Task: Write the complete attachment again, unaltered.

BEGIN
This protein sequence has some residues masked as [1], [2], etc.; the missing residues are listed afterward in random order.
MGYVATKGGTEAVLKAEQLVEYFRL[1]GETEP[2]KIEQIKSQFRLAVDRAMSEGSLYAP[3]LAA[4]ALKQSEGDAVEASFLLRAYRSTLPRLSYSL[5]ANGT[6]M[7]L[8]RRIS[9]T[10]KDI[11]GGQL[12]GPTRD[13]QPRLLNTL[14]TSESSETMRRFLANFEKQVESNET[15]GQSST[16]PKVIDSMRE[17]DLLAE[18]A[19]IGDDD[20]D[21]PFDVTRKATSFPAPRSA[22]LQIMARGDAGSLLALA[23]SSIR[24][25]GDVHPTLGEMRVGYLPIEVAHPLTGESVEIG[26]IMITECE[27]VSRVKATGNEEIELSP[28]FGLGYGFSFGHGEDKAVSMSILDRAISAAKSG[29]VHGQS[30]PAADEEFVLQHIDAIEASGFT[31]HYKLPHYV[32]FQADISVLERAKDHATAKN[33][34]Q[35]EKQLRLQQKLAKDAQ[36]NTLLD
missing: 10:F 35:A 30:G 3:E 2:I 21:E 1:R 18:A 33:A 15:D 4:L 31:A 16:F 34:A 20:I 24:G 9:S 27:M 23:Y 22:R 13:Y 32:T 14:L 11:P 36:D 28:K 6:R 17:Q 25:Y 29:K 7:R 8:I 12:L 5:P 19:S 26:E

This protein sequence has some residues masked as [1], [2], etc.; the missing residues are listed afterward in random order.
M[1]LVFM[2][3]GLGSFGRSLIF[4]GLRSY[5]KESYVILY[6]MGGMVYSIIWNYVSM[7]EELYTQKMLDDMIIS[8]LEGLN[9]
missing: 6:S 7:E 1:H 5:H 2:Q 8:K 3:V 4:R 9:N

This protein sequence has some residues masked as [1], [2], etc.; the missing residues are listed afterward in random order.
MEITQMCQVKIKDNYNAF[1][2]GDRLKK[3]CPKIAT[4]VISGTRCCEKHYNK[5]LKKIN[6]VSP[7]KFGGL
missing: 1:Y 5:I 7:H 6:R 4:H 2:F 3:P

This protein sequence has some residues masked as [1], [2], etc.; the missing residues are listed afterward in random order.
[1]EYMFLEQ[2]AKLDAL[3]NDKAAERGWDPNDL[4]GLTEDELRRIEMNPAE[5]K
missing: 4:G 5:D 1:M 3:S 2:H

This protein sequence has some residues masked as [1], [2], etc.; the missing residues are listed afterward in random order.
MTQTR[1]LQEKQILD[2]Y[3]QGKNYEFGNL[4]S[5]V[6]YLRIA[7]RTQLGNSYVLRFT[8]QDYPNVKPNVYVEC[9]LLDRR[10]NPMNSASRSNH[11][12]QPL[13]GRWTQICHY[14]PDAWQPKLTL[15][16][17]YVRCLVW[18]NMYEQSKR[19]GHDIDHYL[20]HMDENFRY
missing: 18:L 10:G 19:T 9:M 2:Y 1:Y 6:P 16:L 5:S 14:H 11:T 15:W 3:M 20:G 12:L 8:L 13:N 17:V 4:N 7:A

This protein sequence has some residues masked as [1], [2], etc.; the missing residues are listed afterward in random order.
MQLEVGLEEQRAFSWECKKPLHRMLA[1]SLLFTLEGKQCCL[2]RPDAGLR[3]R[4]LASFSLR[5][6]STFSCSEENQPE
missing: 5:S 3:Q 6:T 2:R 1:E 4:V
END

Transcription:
This protein sequence has some residues masked as [1], [2], etc.; the missing residues are listed afterward in random order.
MGYVATKGGTEAVLKAEQLVEYFRL[1]GETEP[2]KIEQIKSQFRLAVDRAMSEGSLYAP[3]LAA[4]ALKQSEGDAVEASFLLRAYRSTLPRLSYSL[5]ANGT[6]M[7]L[8]RRIS[9]T[10]KDI[11]GGQL[12]GPTRD[13]QPRLLNTL[14]TSESSETMRRFLANFEKQVESNET[15]GQSST[16]PKVIDSMRE[17]DLLAE[18]A[19]IGDDD[20]D[21]PFDVTRKATSFPAPRSA[22]LQIMARGDAGSLLALA[23]SSIR[24][25]GDVHPTLGEMRVGYLPIEVAHPLTGESVEIG[26]IMITECE[27]VSRVKATGNEEIELSP[28]FGLGYGFSFGHGEDKAVSMSILDRAISAAKSG[29]VHGQS[30]PAADEEFVLQHIDAIEASGFT[31]HYKLPHYV[32]FQADISVLERAKDHATAKN[33][34]Q[35]EKQLRLQQKLAKDAQ[36]NTLLD
missing: 10:F 35:A 30:G 3:E 2:I 21:E 1:R 18:A 33:A 15:D 4:L 31:A 16:F 34:A 20:I 24:G 9:S 27:M 23:Y 22:R 13:Y 32:T 14:L 11:P 36:D 28:K 6:R 17:Q 25:Y 29:K 7:R 8:I 12:L 5:P 19:S 26:E

This protein sequence has some residues masked as [1], [2], etc.; the missing residues are listed afterward in random order.
M[1]LVFM[2][3]GLGSFGRSLIF[4]GLRSY[5]KESYVILY[6]MGGMVYSIIWNYVSM[7]EELYTQKMLDDMIIS[8]LEGLN[9]
missing: 6:S 7:E 1:H 5:H 2:Q 8:K 3:V 4:R 9:N

This protein sequence has some residues masked as [1], [2], etc.; the missing residues are listed afterward in random order.
MEITQMCQVKIKDNYNAF[1][2]GDRLKK[3]CPKIAT[4]VISGTRCCEKHYNK[5]LKKIN[6]VSP[7]KFGGL
missing: 1:Y 5:I 7:H 6:R 4:H 2:F 3:P

This protein sequence has some residues masked as [1], [2], etc.; the missing residues are listed afterward in random order.
[1]EYMFLEQ[2]AKLDAL[3]NDKAAERGWDPNDL[4]GLTEDELRRIEMNPAE[5]K
missing: 4:G 5:D 1:M 3:S 2:H

This protein sequence has some residues masked as [1], [2], etc.; the missing residues are listed afterward in random order.
MTQTR[1]LQEKQILD[2]Y[3]QGKNYEFGNL[4]S[5]V[6]YLRIA[7]RTQLGNSYVLRFT[8]QDYPNVKPNVYVEC[9]LLDRR[10]NPMNSASRSNH[11][12]QPL[13]GRWTQICHY[14]PDAWQPKLTL[15][16][17]YVRCLVW[18]NMYEQSKR[19]GHDIDHYL[20]HMDENFRY
missing: 18:L 10:G 19:T 9:M 2:Y 1:Y 6:P 16:L 5:S 14:H 11:T 15:W 3:M 20:G 12:L 8:L 13:N 17:V 4:N 7:A

This protein sequence has some residues masked as [1], [2], etc.; the missing residues are listed afterward in random order.
MQLEVGLEEQRAFSWECKKPLHRMLA[1]SLLFTLEGKQCCL[2]RPDAGLR[3]R[4]LASFSLR[5][6]STFSCSEENQPE
missing: 5:S 3:Q 6:T 2:R 1:E 4:V